Conti ransomware attacks

American security agencies reported increased Conti ransomware attacks with over 400 attacks on U.S. and international organizations attempting to steal files, encrypt servers and workstations, and demanding a ransom payment to return stolen sensitive data. The government advisory includes technical details on the threats and mitigation steps that public and private sector organizations can take to reduce their risk to this ransomware. The advisory, however, did not state over what period these attacks had taken place.

The Cybersecurity and Infrastructure Security Agency (CISA), Federal Bureau of Investigation (FBI), and National Security Agency (NSA) said that while Conti is considered a ransomware-as-a-service (RaaS) model ransomware variant, there is variation in its structure that differentiates it from a typical affiliate model. “It is likely that Conti developers pay the deployers of the ransomware a wage rather than a percentage of the proceeds from a successful attack,” the advisory said.

Wednesday’s advisory comes close to four months after the FBI identified at least 16 Conti ransomware attacks over the last year, targeting US healthcare and first responder networks, including law enforcement agencies, emergency medical services, 9-1-1 dispatch centers, and municipalities. These healthcare and first responder networks are among the more than 400 organizations worldwide victimized by Conti, over 290 of which are located in the U.S.

Conti attackers often gain initial access to networks through spearphishing campaigns using tailored emails that contain malicious attachments or malicious links, according to an alert issued by the US security agencies. Some malicious Word attachments contain embedded scripts that can be used to download or drop other malware, such as TrickBot and IcedID, and/or Cobalt Strike, to assist with lateral movement and later stages of the attack life cycle with the eventual goal of deploying Conti ransomware. 

Apart from these, organizations were also warned of stolen or weak Remote Desktop Protocol (RDP) credentials, phone calls, fake software promoted using search engine optimization, other malware distribution networks such as ZLoader, and common vulnerabilities in external assets.

Conti ransomware attacks are known to exploit legitimate remote monitoring and management software and remote desktop software as backdoors to maintain persistence on victim networks. The hackers use tools already available on the victim network and, as needed, add additional tools, such as Windows Sysinternals and Mimikatz to obtain users’ hashes and clear-text credentials, which enable the attackers to escalate privileges within a domain and perform other post-exploitation and lateral movement tasks. In some cases, the hacker also uses TrickBot malware to carry out post-exploitation tasks.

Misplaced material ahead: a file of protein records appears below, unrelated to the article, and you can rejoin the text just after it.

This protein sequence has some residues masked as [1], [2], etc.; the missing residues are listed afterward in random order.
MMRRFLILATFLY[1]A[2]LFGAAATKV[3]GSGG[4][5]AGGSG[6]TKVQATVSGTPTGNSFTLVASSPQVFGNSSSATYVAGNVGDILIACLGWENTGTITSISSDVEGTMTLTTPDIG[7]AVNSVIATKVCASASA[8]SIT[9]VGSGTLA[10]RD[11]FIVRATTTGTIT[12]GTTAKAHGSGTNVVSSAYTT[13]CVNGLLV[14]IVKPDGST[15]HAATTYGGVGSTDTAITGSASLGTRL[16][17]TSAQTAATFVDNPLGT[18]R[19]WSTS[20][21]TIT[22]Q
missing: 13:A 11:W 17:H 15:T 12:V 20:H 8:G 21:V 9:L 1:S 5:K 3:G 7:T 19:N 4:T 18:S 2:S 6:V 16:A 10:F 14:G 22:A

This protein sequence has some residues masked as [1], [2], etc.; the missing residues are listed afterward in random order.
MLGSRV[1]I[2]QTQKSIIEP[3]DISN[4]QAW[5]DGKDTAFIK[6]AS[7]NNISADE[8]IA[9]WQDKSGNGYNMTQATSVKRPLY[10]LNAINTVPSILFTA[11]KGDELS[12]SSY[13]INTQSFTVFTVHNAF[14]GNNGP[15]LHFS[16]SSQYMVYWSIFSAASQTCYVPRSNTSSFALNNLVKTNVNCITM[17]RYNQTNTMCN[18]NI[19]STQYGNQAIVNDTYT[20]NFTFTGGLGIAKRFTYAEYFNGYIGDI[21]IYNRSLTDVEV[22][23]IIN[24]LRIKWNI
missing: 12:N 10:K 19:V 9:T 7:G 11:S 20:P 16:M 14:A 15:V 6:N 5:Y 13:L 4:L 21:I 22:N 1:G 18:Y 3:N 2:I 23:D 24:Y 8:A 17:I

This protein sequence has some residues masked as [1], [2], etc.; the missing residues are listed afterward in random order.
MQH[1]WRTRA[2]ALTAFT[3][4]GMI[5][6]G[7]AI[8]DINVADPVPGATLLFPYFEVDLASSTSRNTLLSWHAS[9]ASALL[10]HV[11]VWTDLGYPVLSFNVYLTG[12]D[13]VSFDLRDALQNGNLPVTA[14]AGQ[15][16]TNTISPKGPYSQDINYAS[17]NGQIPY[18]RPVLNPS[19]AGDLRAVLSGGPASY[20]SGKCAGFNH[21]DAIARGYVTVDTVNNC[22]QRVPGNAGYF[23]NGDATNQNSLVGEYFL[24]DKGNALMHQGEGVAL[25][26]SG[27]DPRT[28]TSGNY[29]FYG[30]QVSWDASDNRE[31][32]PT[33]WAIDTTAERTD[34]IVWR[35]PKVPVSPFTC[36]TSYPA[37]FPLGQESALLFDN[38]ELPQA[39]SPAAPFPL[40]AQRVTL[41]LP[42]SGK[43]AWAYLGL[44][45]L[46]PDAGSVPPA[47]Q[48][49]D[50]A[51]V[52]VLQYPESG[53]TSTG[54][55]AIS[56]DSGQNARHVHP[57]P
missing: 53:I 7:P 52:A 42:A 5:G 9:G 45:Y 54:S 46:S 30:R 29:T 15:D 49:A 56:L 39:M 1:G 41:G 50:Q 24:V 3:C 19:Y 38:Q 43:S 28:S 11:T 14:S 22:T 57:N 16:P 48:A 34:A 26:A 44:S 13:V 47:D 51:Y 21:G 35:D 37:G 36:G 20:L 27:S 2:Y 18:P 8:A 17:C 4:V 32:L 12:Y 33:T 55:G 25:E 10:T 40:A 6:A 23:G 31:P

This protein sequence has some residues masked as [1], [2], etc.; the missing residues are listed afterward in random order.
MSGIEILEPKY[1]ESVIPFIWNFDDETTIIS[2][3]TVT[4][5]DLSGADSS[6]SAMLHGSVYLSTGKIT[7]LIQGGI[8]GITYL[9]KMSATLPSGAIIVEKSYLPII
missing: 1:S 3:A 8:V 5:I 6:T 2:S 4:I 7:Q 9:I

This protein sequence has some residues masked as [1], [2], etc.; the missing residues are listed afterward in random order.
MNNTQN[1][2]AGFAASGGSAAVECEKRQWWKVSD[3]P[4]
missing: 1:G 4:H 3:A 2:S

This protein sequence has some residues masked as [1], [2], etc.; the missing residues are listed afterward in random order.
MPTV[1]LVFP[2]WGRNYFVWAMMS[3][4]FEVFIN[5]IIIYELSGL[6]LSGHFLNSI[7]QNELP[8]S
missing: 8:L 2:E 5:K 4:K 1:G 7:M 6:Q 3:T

In a recently leaked threat actor ‘playbook,’ Conti ransomware attacks also exploit vulnerabilities in unpatched assets, to escalate privileges and move laterally across a victim’s network, according to the alert. They are believed to have exploited 2017 Microsoft Windows Server Message Block 1.0 server vulnerabilities, PrintNightmare vulnerability in Windows Print spooler service, and Zerologon vulnerability in Microsoft Active Directory Domain Controller systems.

Using the MITRE ATT&CK common lexicon of adversary behavior, the advisory highlights observed Conti attackers’ techniques used to conduct their exploits, such as spearphishing campaigns, remote monitoring, and management software, the PrintNightmare vulnerability, and remote desktop software. Also, artifacts from a recently leaked hacker ‘playbook’ identify Internet Protocol (IP) addresses Conti hackers have used for their malicious activity. Organizations should read and implement the recommended mitigations and continue to be vigilant against the ongoing ransomware threat.

To secure systems against Conti ransomware attacks, CISA, FBI, and the National Security Agency (NSA) recommend implementing the mitigation measures, which include requiring multi-factor authentication (MFA), implementing network segmentation, and keeping operating systems and software up to date.

If an organization should become a victim of ransomware, CISA, FBI, and NSA strongly discourage paying the ransom. Paying a ransom may embolden adversaries to target additional organizations, encourage other criminal hackers to engage in the distribution of ransomware, and does not guarantee that a victim’s files will be recovered. As a cybersecurity community, one of the best ways to prevent future ransomware attacks and hold these criminals accountable is for cyberattack victims to report it.

In a recent insight, the World Economic Forum (WEF) revealed that the commodification and commercialization of ransomware and disinformation have made cybercrime increasingly possible in the era of ‘digital everything.’ Such attacks negatively affect all sorts of people and businesses, as well as distorting elections and public health initiatives.

“The commodification and commercialization of ransomware seems to have peaked with the rise in ransomware as a service (RaaS) attacks,” the WEF said in its insight. “Such methods involve ransomware developers working with affiliate groups that distribute their ransomware and then benefit economically from the attacks. The ransomware groups can provide these affiliates with tools so that they do not even need advanced skills to participate in the attack.”

“Understanding the relationships, connections and behaviours of those involved – that is, the economics of cybercrime – can uncover the incentives that drive cybercriminals,” it added.

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